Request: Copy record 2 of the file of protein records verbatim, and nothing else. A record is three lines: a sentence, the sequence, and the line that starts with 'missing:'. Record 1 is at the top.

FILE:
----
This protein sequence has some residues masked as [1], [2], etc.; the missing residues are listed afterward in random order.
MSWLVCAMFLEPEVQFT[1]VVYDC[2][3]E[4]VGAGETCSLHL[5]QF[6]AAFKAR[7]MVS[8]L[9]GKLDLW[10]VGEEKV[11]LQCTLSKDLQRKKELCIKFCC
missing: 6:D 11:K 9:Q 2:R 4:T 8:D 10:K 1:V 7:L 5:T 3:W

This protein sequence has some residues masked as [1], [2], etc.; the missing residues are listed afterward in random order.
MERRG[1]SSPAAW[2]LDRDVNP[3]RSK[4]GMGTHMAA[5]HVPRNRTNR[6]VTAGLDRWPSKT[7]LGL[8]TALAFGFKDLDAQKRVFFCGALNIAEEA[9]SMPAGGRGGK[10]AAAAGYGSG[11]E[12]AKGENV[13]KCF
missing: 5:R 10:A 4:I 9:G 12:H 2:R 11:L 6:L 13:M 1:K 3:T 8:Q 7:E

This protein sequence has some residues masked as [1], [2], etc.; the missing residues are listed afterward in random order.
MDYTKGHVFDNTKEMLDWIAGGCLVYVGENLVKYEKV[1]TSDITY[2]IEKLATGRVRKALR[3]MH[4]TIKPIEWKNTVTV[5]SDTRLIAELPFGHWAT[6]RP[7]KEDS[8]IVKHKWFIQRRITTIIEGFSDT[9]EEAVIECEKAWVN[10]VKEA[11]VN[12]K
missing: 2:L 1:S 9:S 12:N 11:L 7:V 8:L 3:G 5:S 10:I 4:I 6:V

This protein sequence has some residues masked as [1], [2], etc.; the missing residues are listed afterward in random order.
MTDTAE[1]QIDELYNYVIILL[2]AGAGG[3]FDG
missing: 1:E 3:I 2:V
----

This protein sequence has some residues masked as [1], [2], etc.; the missing residues are listed afterward in random order.
MERRG[1]SSPAAW[2]LDRDVNP[3]RSK[4]GMGTHMAA[5]HVPRNRTNR[6]VTAGLDRWPSKT[7]LGL[8]TALAFGFKDLDAQKRVFFCGALNIAEEA[9]SMPAGGRGGK[10]AAAAGYGSG[11]E[12]AKGENV[13]KCF
missing: 5:R 10:A 4:I 9:G 12:H 2:R 11:L 6:L 13:M 1:K 3:T 8:Q 7:E